In our house one of the ways we like to relax and have some fun is with regular game nights and playing board games. We have a wide variety of games and we all like to play different types of games, but one of our favourite types are games where we have to use logic and deduction. For this reason, we were delighted when we received Casefile: Truth & Deception, a game based on the hit true crime podcast Casefile.
Casefile: Truth & Deception is a board game based on the very popular true crime podcast Casefile. It is a game for 3-4 players, aged 12+ and takes anywhere between 30 to 60 minutes to play and hopefully solve a murder. It could be described as being like the classic murder mystery game Cluedo but with elements of Guess Who.
In the box:
- Casefile Gameboard
- 4 Case Trackers
- 4 Dry-Erase Markers
- 44 Cards
- Deception Die
- Confidential Folder
The premise behind Casefile: Truth & Deception is that the wealthy businessman Casey Parker has been murdered! He had a very long list of enemies, any of who could have committed the deadly crime. But thankfully there is lots of evidence for the detectives (the players) to find, gather and decipher to unmask the killer, bringing them to justice.
The aim of the game is to be the first detective to find out where the crime occurred, the motive behind why Mr Parker was killed and what weapon was used to despatch the victim in the hope of catching the killer using deduction skills, evidence cards, truth and deception to crack the case. And you can solve a different crime, with the same victim, every time you play and have a different outcome.
Game set up is simple. Each detective is given a dry-erase marker and a case tracker. The Casefile gameboard is placed in the centre of the table. The cards need to be separated into the five different types: Weapon, Location, Motive, Suspect and False Evidence and shuffled thoroughly. Cards from the Weapon, Location, Motive and Suspect piles are selected at random without anyone looking at them and placed into the Confidential Folder – this folder now holds the solution to identify the killer. Then combine the five card piles together, shuffle them and deal five cards to each detective. The remaining cards and then placed on the gameboard in the centre of the table. Place the Deception die near the gameboard, and you are ready to play and hopefully be the first to solve the murder of Mr Casey Parker!
This is a murder mystery game of evidence gathering, deduction and deception. To keep track of any evidence you gather each detective uses their case tracker. When the game begins, after the shock of the murder has worn off, detectives look at the cards they have been dealt and can mark these off on their case tracker – as they are holding these cards, they clearly can’t be part of the solution and can be ruled out. The idea is to collect or eliminate enough pieces of evidence by asking questions, trading evidence cards and leading other players down the wrong path, to make an educated guess to who the killer is, where the murder happened, what weapon was used to commit the murder and what the motive was. Get it right and you win, get it wrong and you lose and are out of the game.
A word of warning, not everything is the truth! There is false evidence circulating to throw you off the scent and other detectives can bluff, lie and deceive so you really do need to be 100% sure of the evidence you have gathered.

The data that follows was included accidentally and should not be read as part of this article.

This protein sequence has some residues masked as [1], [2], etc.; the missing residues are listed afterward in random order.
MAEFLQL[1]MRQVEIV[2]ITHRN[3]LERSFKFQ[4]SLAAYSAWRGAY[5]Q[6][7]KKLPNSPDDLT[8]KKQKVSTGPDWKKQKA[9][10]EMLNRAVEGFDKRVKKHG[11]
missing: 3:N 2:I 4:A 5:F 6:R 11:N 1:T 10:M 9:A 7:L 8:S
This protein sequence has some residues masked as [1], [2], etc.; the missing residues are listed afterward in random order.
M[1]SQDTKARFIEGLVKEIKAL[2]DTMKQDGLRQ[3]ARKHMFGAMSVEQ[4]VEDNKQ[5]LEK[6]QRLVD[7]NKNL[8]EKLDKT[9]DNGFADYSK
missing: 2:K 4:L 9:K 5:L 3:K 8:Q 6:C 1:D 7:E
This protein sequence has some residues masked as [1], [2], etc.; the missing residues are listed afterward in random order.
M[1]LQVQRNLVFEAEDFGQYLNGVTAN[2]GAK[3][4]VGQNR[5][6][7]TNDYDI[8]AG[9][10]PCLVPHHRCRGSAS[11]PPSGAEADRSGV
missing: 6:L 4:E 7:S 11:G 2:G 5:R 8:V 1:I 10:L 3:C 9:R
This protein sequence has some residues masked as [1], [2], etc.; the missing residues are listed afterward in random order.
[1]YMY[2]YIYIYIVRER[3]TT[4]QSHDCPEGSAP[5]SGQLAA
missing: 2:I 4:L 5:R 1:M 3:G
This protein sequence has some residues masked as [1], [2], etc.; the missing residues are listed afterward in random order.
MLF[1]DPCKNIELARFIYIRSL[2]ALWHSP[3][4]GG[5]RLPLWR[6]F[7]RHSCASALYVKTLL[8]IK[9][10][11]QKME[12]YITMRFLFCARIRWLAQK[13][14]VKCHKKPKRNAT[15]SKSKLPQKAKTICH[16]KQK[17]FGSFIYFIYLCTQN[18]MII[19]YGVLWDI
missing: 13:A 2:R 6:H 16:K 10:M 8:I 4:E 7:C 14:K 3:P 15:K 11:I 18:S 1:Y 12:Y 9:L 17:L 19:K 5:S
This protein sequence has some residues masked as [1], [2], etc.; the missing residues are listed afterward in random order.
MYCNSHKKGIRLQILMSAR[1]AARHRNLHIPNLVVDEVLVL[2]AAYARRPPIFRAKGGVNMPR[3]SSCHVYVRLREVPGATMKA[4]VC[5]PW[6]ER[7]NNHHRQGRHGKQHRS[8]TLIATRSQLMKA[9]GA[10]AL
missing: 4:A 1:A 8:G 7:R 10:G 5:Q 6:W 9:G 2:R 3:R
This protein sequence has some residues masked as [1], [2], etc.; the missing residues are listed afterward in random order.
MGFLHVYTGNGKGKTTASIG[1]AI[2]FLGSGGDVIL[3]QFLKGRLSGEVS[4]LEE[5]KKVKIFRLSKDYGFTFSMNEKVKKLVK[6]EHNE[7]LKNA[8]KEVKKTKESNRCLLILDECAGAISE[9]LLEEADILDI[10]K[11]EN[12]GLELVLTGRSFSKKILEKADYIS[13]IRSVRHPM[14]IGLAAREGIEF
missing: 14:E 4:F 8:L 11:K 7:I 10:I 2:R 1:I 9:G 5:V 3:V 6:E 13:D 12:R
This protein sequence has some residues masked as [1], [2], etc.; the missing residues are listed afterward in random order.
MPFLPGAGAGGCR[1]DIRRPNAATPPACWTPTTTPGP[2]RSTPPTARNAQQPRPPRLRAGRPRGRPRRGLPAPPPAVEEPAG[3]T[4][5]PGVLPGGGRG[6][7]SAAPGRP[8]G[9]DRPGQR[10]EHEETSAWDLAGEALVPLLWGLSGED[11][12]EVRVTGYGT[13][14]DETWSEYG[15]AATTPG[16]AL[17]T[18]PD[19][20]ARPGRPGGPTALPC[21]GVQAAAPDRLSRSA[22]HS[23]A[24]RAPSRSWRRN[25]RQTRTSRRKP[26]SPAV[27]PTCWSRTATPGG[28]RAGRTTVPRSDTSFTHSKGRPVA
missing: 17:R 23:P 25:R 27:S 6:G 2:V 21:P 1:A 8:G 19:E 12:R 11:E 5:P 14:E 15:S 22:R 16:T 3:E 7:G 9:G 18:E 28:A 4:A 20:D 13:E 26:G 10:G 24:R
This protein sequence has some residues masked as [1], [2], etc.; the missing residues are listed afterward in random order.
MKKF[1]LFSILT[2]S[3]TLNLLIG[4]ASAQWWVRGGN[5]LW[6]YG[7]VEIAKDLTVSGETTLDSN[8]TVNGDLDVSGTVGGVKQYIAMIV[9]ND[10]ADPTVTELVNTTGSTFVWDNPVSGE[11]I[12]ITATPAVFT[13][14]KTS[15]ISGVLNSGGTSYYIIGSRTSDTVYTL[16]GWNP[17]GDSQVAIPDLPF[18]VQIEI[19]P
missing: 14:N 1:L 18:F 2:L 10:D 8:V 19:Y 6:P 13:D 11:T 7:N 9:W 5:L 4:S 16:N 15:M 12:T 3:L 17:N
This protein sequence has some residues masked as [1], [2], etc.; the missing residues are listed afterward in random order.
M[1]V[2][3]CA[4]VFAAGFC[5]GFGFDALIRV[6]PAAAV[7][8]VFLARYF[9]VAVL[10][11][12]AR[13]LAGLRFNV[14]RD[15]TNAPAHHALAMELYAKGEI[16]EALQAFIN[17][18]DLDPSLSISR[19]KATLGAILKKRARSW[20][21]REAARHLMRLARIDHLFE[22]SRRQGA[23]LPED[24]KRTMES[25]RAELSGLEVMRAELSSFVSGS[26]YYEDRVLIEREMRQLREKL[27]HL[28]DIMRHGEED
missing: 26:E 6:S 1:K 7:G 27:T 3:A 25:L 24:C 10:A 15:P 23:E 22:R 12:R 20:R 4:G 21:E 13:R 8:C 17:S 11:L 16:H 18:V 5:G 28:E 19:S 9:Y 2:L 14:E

Will you be able to gather enough evidence to deduce the killer and their reason for murder?
Overall, I loved playing Casefile: Truth & Deception – it is a great game. It is packed with lots of fun and exciting tension, you really do have to concentrate, pay attention and be organized with your evidence gathering. It is a challenging game of logic and deduction, one that is extremely interesting and lots of fun – fans of Cluedo will love it!
It is easy game to understand and play, you just have to find and put together the clues. Evidence cards can be traded (they all have a numeric value to make it work), evidence cards and case trackers can be stolen by other detectives (this can be quite frustrating when losing everything that you have collected) and a wrong guess will see you as a failed detective and out of the game.
The artwork on the cards and case trackers is brilliant. Whilst it is a murder mystery game it doesn’t feature any gory images, so is suitable for family play. The card stock used could have been a bit thicker, it is a bit on the thin side, but it doesn’t make any difference to the gameplay, it just would have given the game a higher quality feel about it.
The game is played until one detective successfully finds the correct answers to the questions, or until all detectives are knocked out through giving incorrect answers. There is no time limit, but we found a game takes between 30 to 60 minutes to play. It is really satisfying to be able to correctly deduce the answers and solve a murder.
I loved that the game can be played over and over again. The victim is always the same, but as the solution is at random with the shuffling of cards, the final answers change each time that you play, with 44 cards there are plenty of possible solutions to keep the game fresh and extend its playability and longevity.
We all enjoyed playing Casefile: Truth & Deception and being murder detectives for an hour. It is a simple game to set up, easy to play and gets those brain cells working. It’s fun for families, teenagers and adults to play.